Electronic monitoring caseload

Electronic monitoring was introduced in 1999 to support the police, courts, prisons and wider justice system in England and Wales.

It is a way of remotely monitoring and recording information on an individual’s whereabouts or movements, using an electronic tag which is normally fitted to a subject’s ankle. The tag transmits this information, via a base unit installed in a subject’s residence, to a monitoring centre where it is processed and recorded in case management systems. Staff in the monitoring centre review this information to see whether an individual is complying with the conditions of their curfew or other electronically monitored requirement. Where a subject is not complying, the electronic monitoring provider either acts on this information themselves or provides it to the relevant authority to take the necessary enforcement action.

The figures for 31 March 2019 include details of those on location monitoring tags, which were introduced in November 2018.

Visit prisons and probation statistics for data sources and more details.

Electronic monitoring caseload

Total caseload.

YearElectronic monitoring caseload
31 Mar 201910,772
31 Mar 201811,205
31 Mar 201711,493
31 Mar 201612,583
31 Mar 201514,018

31 Mar 2019 10,772


As a condition of court bail.

31 Mar 20192,572
31 Mar 20182,794
31 Mar 20172,862
31 Mar 20163,658
31 Mar 20154,272

31 Mar 2019 2,572

Court sentence

As a requirement of a court sentence, including community orders and suspended sentences.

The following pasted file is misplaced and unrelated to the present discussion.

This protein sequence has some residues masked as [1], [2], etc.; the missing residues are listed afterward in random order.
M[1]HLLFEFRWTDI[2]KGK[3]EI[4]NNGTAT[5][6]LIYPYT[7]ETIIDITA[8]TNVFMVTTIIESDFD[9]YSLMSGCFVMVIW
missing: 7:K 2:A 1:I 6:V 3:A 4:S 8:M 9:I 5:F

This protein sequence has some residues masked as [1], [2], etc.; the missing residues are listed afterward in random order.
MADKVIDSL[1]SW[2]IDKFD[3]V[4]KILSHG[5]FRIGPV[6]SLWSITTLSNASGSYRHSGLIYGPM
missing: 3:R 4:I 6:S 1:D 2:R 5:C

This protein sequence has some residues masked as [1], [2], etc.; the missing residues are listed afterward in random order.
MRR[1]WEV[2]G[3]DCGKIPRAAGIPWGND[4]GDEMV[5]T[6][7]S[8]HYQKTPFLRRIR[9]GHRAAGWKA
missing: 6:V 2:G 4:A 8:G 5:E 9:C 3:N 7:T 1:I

YearCourt sentence
31 Mar 20194,835
31 Mar 20184,781
31 Mar 20175,822
31 Mar 20166,194
31 Mar 20156,841

31 Mar 2019 4,835

Post release

As a licence condition following release from custody, including Home Detention Curfew.

YearPost release
31 Mar 20193,093
31 Mar 20183,329
31 Mar 20172,484
31 Mar 20162,240
31 Mar 20152,271

31 Mar 2019 3,093


As a condition of immigration bail, managed by the Home Office.

31 Mar 2019233
31 Mar 2018263
31 Mar 2017298
31 Mar 2016476
31 Mar 2015614

31 Mar 2019 233


to intensively monitor a small number of subjects including: some of the highest risk offenders managed under Multi-Agency Public Protection Arrangements (MAPPA); those granted bail by the Special Immigration Appeals Commission (SIAC); and those made subject to Terrorism Prevention and Investigation Measures (TPIMs). In these cases, monitoring may be by way of a Global Positioning System (GPS) tag rather than a radio frequency (RF) tag.

31 Mar 201939
31 Mar 201838
31 Mar 201727
31 Mar 201615
31 Mar 201520

31 Mar 2019 39

 back to top